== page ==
Syrian Kurdish officials take emergency steps to deal with economic crisis

Syrian Kurdish officials take emergency steps to deal with economic crisis
Residents shop in a market in the Syrian city of Qamishli, located along the northern border with Turkey, April 11, 2016. (Photo: Reuters/Rodi Said)

Original article by Wladimir van Wilgenburg, Kurdistan 24, January 25, 2020

ERBIL (Kurdistan 24) – The Kurdish-led Self-Administration for the Northeast of Syria told Kurdistan 24 on Friday that it had taken several steps to deal with the worsening economic situation in Syria caused by the collapse of the Syrian pound, US sanctions, and a crisis in neighboring Lebanon.

Areas under the control of the Syrian government are suffering from severe fuel and gas shortages due intensified sanctions, but so far the local administration has been able to deal with the situation.

“The Autonomous Administration has taken a new decision to respond to the current economic situation. One of the previous decisions was that export of cattle to outside of north and east Syria was banned – and that was due to the increase in the prices, and by exporting the livestock, the people might not be able to provide food essentials like meat,” Administration Spokesperson Luqman Ahmi told Kurdistan 24.

“As you know, the Syrian pound has significantly lost its value recently,” he continued. “Therefore, the Autonomous Administration had taken other economic decisions as well, including provision of most critical goods like sugar, oil, rice, baby milk, and tea – and that would be sold to the people at the same prices which they have been bought.” 

Abdulsalam Hemsork, co-chair of the Social Affairs of Raqqa Civilian Council, told Kurdistan 24 that the Autonomous Administration has also increased salaries of local employees.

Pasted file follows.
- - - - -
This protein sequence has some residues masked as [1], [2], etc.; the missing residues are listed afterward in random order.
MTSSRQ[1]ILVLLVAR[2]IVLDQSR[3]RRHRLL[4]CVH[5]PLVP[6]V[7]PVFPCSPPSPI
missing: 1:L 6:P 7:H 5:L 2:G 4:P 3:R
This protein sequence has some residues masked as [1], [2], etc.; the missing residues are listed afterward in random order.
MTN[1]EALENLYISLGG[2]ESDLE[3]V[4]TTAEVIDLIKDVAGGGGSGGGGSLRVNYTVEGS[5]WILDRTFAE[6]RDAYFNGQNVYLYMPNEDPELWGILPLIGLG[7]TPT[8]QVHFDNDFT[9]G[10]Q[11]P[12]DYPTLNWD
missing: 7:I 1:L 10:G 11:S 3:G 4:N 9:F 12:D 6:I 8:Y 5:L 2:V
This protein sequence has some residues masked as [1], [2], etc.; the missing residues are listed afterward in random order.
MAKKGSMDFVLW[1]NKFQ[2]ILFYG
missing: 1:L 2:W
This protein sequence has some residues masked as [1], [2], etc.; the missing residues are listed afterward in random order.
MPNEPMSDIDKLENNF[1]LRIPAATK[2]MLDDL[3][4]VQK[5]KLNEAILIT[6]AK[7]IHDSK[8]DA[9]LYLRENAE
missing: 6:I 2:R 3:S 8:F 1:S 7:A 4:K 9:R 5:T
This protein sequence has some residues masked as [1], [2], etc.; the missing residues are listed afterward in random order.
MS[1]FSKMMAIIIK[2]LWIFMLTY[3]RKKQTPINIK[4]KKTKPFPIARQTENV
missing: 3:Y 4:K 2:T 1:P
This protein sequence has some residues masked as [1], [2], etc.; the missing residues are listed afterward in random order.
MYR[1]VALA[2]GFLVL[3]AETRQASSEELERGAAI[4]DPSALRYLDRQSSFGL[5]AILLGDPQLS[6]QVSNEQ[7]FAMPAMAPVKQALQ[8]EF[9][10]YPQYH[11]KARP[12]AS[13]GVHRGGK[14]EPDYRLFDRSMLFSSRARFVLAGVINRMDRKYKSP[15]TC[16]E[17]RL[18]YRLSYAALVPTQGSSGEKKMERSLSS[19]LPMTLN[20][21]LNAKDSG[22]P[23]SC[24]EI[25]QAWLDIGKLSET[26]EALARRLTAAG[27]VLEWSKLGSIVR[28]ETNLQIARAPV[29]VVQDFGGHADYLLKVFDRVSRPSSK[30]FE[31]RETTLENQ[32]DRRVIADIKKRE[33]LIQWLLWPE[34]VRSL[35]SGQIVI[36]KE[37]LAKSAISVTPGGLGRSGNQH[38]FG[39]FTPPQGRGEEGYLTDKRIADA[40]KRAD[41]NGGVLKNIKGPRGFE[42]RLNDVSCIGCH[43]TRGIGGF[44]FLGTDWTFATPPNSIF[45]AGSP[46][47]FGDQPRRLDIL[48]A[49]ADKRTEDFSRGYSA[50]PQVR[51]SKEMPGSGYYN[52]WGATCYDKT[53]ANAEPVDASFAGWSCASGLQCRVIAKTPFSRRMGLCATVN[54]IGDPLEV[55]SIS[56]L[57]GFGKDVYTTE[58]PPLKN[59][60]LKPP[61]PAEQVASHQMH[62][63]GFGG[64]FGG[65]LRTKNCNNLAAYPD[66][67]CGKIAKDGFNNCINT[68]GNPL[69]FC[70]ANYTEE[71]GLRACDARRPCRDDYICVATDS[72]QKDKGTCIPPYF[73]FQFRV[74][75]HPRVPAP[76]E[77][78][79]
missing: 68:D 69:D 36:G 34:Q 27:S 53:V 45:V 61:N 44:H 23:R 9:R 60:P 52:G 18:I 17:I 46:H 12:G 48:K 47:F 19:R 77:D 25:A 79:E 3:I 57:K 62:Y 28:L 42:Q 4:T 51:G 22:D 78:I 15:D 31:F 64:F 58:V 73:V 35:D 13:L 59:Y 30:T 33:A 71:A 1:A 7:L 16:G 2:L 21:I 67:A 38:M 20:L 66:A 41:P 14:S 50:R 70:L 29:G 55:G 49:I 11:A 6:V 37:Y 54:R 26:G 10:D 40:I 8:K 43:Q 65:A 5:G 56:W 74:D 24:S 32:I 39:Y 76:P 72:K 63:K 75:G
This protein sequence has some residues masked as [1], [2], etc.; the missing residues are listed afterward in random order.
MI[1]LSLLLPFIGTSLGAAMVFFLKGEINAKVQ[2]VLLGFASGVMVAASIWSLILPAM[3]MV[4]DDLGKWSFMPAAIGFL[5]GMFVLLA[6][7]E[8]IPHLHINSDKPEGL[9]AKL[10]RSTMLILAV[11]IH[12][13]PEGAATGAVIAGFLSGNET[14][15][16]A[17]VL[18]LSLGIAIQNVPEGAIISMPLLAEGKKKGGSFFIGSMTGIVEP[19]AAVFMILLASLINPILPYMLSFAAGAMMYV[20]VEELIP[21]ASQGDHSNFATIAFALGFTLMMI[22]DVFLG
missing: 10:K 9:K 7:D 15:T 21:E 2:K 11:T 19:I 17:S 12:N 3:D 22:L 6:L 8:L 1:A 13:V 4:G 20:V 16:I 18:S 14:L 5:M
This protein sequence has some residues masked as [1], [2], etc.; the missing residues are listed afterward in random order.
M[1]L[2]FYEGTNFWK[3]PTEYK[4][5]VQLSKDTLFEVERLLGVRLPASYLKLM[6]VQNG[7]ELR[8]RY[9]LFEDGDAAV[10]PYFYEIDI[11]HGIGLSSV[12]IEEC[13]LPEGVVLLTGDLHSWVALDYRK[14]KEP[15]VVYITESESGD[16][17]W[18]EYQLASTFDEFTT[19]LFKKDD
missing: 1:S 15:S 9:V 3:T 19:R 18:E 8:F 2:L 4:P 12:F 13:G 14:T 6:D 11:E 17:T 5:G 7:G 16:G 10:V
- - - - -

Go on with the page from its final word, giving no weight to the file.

“But, still it is not enough. The US dollar reaching to about 900 Syrian pounds has made it difficult for the people. The prices for necessities like bread, diesel, and gas have not been increased, but the market has been negatively impacted.”

This was one of the reasons, he said, the administration started to provide these crucial necessities for residents at original prices and to keep the cost of fuel and bread stable. Moreover, the administration will begin providing construction material, such as cement and iron, to prevent further price increases in the region. 

According to the Rojava Information Centre, for this reason, a distribution center was opened in the city of Kobani that provides reduced-priced essentials because “Kobane is particularly affected by the economic crisis, since the arterial M4 road connecting it to the rest of North and East Syria has been severed by the Turkish invasion.”

He said that the economy has also been affected by US sanctions against the Syrian government in Damascus, adding, “The Caesar Act has been enforced upon Syria. We are trying to minimize the damages of the sanctions on our people.”   

“The recent vote by the UNSC [UN Security Council] to stop crossing of humanitarian aid from Tel Kocer border crossing is yet another challenge facing north and east Syria that will surely have negative effects.”

In late December, Russia vetoed a resolution on Syria, blocking humanitarian aid from being transported through a border crossing that previously supplied 40 percent of the medical supplies used in areas controlled by the Kurdish-led Syrian Democratic Forces (SDF), leading to an increase in medicine prices.  

Read More: Syrian Kurds criticize UN decision limiting humanitarian aid to Syria 

Ahmi continued, “Unfortunately, humanitarian issues have also been used as tools in the interests of states.”

“As you know, Turkey and Syria have only left 3 border points to provide humanitarian aid to reach the Syrian people: two points bordering Turkey [in Idlib] where Turkish-backed forces are, and another point run by Damascus,” he explained.

“As a result, the people in Northeastern Syria have been left out from the humanitarian aid – that will make our people to find local solutions, self-manage, and work towards self-sufficiency in order to minimize the damages of the current economic crisis – similar to our areas’ experience of minimizing the military challenges of Syrian crisis in [the] Northeast of the country.”

Editing by John J. Catherine